Before allegations of an extramarital affair surfaced less than two months ago, Shiori Yamao had been a rising star expected by many of her colleagues to reinvigorate the Democratic Party, then the main opposition force.

An independent candidate in Sunday’s House of Representatives election after leaving the DP in September, Yamao, 43, is fighting a close one-on-one battle against a contender from the ruling Liberal Democratic Party in a single-seat constituency.

Prosecutor-turned-lawmaker Yamao shot to prominence in February last year when she grilled Prime Minister Shinzo Abe in the Diet over the lack of day care facilities. A working mother herself, Yamao quoted an anonymous blog post by a mother saying: “Failed to get a slot in nursery. Drop dead, Japan.”

The following month, she was appointed the party’s policy chief, an unusual promotion for a lawmaker only in her second term in the powerful Lower House.

DP President Seiji Maehara, who was elected to the post last month, had originally planned to pick her as the party’s secretary-general when a magazine reported about the affair. Maehara eventually changed his nomination and Yamao left the DP, dealing a heavy blow to a party that was struggling to maintain unity.

The party disarray triggered by Yamao’s scandal has been cited as a factor behind the prime minister’s decision to dissolve the Lower House for the snap election on Sunday.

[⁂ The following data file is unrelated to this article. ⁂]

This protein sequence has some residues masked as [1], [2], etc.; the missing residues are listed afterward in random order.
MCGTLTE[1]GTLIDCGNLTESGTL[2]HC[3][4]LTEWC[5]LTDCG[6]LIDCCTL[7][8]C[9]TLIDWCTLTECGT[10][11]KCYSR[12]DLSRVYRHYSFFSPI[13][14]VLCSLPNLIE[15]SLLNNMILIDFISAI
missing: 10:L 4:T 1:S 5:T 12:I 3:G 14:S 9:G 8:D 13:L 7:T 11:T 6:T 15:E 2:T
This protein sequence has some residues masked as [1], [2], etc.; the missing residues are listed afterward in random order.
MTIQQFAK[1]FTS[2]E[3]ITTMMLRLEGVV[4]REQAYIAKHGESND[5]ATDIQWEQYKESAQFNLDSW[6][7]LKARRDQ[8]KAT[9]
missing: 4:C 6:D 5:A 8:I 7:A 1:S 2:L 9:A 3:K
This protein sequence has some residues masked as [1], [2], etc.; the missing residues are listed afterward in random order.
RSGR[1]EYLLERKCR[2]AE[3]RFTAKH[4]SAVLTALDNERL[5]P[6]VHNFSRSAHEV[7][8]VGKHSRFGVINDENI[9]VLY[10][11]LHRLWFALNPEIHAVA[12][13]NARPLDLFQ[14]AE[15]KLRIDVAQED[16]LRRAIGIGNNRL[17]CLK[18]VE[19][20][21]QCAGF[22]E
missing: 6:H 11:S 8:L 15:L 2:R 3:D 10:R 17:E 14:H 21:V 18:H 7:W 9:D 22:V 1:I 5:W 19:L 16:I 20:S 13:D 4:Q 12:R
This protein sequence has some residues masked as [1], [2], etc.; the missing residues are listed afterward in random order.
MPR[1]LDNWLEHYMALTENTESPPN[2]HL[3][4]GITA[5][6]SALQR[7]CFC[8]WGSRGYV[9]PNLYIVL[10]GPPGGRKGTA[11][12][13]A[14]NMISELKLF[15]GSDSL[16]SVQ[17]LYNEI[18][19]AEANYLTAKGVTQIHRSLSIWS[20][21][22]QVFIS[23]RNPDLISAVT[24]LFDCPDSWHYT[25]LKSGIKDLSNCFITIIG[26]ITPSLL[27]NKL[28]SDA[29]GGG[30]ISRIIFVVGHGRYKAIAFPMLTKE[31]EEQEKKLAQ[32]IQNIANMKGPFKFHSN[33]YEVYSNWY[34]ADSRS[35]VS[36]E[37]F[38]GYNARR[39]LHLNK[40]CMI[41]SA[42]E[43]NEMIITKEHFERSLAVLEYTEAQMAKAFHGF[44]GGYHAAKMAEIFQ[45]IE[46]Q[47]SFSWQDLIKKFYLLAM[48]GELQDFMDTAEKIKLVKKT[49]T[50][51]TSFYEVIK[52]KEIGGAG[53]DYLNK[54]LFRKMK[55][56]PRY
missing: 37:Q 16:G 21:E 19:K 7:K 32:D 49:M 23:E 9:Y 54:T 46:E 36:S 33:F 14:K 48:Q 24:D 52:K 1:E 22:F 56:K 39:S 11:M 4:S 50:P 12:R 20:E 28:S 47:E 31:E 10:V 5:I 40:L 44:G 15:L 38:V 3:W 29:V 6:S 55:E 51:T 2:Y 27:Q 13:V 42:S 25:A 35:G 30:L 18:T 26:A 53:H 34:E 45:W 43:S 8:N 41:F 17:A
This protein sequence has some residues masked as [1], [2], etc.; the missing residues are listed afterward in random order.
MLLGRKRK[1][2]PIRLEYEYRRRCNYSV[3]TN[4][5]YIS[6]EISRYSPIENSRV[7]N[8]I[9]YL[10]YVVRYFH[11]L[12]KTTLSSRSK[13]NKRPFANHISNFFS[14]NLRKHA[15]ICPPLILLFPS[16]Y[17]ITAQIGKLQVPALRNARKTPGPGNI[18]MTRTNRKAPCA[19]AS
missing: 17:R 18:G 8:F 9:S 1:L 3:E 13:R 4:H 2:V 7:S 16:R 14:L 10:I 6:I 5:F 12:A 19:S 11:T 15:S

After deciding to run in the No. 7 constituency of Aichi Prefecture with no backing from a political party, Yamao was ready to face voter criticism as she delivered speeches on the street and attended meetings.

“Please use me as a medium to carry your voice to Prime Minister Abe,” Yamao said at dusk in front of a supermarket parking lot in the Aichi city of Seto, her voice already hoarse. She was wearing a sash bearing the message, “I’ll take it on the chin.”

Yamao has created a YouTube account where she posts daily videos articulating policy positions, including her stance on child care and the Constitution. She has also been working with citizens’ groups, including Mothers against War.

No longer with organizational backing, Yamao said she is at the end of her rope in the contest with Junji Suzuki, a 59-year-old LDP candidate. The two raced neck-and-neck in the past three Lower House elections.

On the alleged extramarital affair, Yamao has stuck to the position that she has “nothing to feel guilty about” but has not elaborated.

She has been able to fight against challenges thanks to her steadfast supporters.

Yamao faces jeers in street speeches, but her support group staff pay little heed to what hecklers say. One staffer said, “(One’s) private life has nothing to do with (the election),” while another praised her as “an outstanding talent who can take on the government.”

Yamao lost the endorsement of the Japanese Trade Union Confederation, known as Rengo, the umbrella body for labor unions in Japan and a key supporter of the DP, but has gained the backing of some individual labor unions under the confederation.

The Japanese Communist Party, which received about 20,000 votes in the previous Lower House election, held in 2014, in Yamao’s constituency, stopped short of fielding a candidate in the district this time, in an effective show of support for Yamao.

For the LDP’s Suzuki, Yamao setback was initially welcome news, but her unabated popularity even as an independent candidate has alarmed him.

“This is by no means an easy election,” Suzuki said. “I can’t do anything eye-catching. I’ll make simple and honest efforts.”

He aims to solidify the backing of organizational supporters while steering clear of criticizing Yamao.

In a time of both misinformation and too much information, quality journalism is more crucial than ever.
By subscribing, you can help us get the story right.